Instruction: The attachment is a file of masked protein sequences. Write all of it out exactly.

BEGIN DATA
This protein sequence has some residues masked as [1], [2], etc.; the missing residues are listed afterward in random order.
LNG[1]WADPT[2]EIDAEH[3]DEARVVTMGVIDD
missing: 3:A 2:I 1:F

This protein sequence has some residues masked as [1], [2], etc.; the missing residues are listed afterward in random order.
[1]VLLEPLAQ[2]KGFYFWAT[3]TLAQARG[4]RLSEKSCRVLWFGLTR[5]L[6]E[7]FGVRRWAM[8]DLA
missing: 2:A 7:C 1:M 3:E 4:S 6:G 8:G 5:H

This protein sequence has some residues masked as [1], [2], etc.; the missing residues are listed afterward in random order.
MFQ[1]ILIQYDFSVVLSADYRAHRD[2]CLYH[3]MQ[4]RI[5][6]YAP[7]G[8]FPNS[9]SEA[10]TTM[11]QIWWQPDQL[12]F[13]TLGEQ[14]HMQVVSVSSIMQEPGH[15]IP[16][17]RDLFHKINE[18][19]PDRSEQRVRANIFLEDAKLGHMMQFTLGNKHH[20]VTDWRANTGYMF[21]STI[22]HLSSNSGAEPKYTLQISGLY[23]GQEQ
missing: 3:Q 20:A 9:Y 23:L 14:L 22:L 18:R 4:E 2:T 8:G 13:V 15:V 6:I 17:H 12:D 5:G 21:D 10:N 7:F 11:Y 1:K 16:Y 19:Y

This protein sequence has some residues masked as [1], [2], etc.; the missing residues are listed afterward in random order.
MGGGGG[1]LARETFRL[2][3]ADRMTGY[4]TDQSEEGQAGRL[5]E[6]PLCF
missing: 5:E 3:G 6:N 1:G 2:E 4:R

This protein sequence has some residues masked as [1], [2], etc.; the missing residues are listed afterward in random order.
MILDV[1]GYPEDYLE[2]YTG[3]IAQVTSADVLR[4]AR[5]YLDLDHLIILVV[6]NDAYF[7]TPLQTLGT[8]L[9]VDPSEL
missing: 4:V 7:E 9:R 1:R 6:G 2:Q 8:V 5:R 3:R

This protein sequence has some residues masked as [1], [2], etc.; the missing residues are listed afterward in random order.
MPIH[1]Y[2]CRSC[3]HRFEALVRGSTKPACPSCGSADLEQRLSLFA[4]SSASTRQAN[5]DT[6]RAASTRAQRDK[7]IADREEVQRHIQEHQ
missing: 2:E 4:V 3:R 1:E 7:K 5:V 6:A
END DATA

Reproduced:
This protein sequence has some residues masked as [1], [2], etc.; the missing residues are listed afterward in random order.
LNG[1]WADPT[2]EIDAEH[3]DEARVVTMGVIDD
missing: 3:A 2:I 1:F

This protein sequence has some residues masked as [1], [2], etc.; the missing residues are listed afterward in random order.
[1]VLLEPLAQ[2]KGFYFWAT[3]TLAQARG[4]RLSEKSCRVLWFGLTR[5]L[6]E[7]FGVRRWAM[8]DLA
missing: 2:A 7:C 1:M 3:E 4:S 6:G 8:G 5:H

This protein sequence has some residues masked as [1], [2], etc.; the missing residues are listed afterward in random order.
MFQ[1]ILIQYDFSVVLSADYRAHRD[2]CLYH[3]MQ[4]RI[5][6]YAP[7]G[8]FPNS[9]SEA[10]TTM[11]QIWWQPDQL[12]F[13]TLGEQ[14]HMQVVSVSSIMQEPGH[15]IP[16][17]RDLFHKINE[18][19]PDRSEQRVRANIFLEDAKLGHMMQFTLGNKHH[20]VTDWRANTGYMF[21]STI[22]HLSSNSGAEPKYTLQISGLY[23]GQEQ
missing: 3:Q 20:A 9:Y 23:L 14:L 22:L 18:R 4:E 2:T 8:G 13:V 15:V 6:I 17:H 12:D 5:G 21:D 10:N 7:F 11:Y 1:K 16:Y 19:Y

This protein sequence has some residues masked as [1], [2], etc.; the missing residues are listed afterward in random order.
MGGGGG[1]LARETFRL[2][3]ADRMTGY[4]TDQSEEGQAGRL[5]E[6]PLCF
missing: 5:E 3:G 6:N 1:G 2:E 4:R

This protein sequence has some residues masked as [1], [2], etc.; the missing residues are listed afterward in random order.
MILDV[1]GYPEDYLE[2]YTG[3]IAQVTSADVLR[4]AR[5]YLDLDHLIILVV[6]NDAYF[7]TPLQTLGT[8]L[9]VDPSEL
missing: 4:V 7:E 9:R 1:R 6:G 2:Q 8:V 5:R 3:R

This protein sequence has some residues masked as [1], [2], etc.; the missing residues are listed afterward in random order.
MPIH[1]Y[2]CRSC[3]HRFEALVRGSTKPACPSCGSADLEQRLSLFA[4]SSASTRQAN[5]DT[6]RAASTRAQRDK[7]IADREEVQRHIQEHQ
missing: 2:E 4:V 3:R 1:E 7:K 5:V 6:A